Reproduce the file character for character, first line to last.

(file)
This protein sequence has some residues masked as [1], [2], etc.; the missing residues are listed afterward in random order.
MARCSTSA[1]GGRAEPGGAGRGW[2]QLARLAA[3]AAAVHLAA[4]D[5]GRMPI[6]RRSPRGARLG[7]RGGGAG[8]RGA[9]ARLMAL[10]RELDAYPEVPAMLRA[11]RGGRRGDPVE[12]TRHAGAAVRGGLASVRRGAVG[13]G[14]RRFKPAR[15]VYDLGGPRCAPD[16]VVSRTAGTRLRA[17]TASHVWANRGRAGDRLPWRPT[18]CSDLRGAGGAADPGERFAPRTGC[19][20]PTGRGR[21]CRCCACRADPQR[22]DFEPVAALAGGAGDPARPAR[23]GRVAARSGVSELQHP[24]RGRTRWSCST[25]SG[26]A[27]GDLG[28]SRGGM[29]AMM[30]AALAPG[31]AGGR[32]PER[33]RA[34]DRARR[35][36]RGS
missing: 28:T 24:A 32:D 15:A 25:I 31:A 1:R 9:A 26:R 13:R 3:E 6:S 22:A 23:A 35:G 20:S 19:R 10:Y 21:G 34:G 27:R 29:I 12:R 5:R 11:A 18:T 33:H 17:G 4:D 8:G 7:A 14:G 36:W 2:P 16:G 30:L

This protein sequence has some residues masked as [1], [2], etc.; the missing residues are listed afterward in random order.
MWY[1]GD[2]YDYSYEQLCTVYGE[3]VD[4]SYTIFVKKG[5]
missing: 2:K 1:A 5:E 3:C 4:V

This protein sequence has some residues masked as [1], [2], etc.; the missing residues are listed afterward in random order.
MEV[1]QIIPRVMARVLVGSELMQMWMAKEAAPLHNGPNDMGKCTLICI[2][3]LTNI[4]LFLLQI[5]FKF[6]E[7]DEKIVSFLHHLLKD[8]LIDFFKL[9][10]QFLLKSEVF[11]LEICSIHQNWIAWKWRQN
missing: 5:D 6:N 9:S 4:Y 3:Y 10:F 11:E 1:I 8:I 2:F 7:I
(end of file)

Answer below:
This protein sequence has some residues masked as [1], [2], etc.; the missing residues are listed afterward in random order.
MARCSTSA[1]GGRAEPGGAGRGW[2]QLARLAA[3]AAAVHLAA[4]D[5]GRMPI[6]RRSPRGARLG[7]RGGGAG[8]RGA[9]ARLMAL[10]RELDAYPEVPAMLRA[11]RGGRRGDPVE[12]TRHAGAAVRGGLASVRRGAVG[13]G[14]RRFKPAR[15]VYDLGGPRCAPD[16]VVSRTAGTRLRA[17]TASHVWANRGRAGDRLPWRPT[18]CSDLRGAGGAADPGERFAPRTGC[19][20]PTGRGR[21]CRCCACRADPQR[22]DFEPVAALAGGAGDPARPAR[23]GRVAARSGVSELQHP[24]RGRTRWSCST[25]SG[26]A[27]GDLG[28]SRGGM[29]AMM[30]AALAPG[31]AGGR[32]PER[33]RA[34]DRARR[35][36]RGS
missing: 28:T 24:A 32:D 15:A 25:I 31:A 1:R 9:A 26:R 13:R 3:E 6:S 22:A 23:A 35:G 20:S 19:R 10:Y 21:G 34:G 27:R 29:I 12:R 5:R 11:A 18:T 33:H 17:G 4:D 8:G 7:A 14:G 36:W 2:P 16:G 30:L

This protein sequence has some residues masked as [1], [2], etc.; the missing residues are listed afterward in random order.
MWY[1]GD[2]YDYSYEQLCTVYGE[3]VD[4]SYTIFVKKG[5]
missing: 2:K 1:A 5:E 3:C 4:V

This protein sequence has some residues masked as [1], [2], etc.; the missing residues are listed afterward in random order.
MEV[1]QIIPRVMARVLVGSELMQMWMAKEAAPLHNGPNDMGKCTLICI[2][3]LTNI[4]LFLLQI[5]FKF[6]E[7]DEKIVSFLHHLLKD[8]LIDFFKL[9][10]QFLLKSEVF[11]LEICSIHQNWIAWKWRQN
missing: 5:D 6:N 9:S 4:Y 3:Y 10:F 11:E 1:I 8:I 2:F 7:I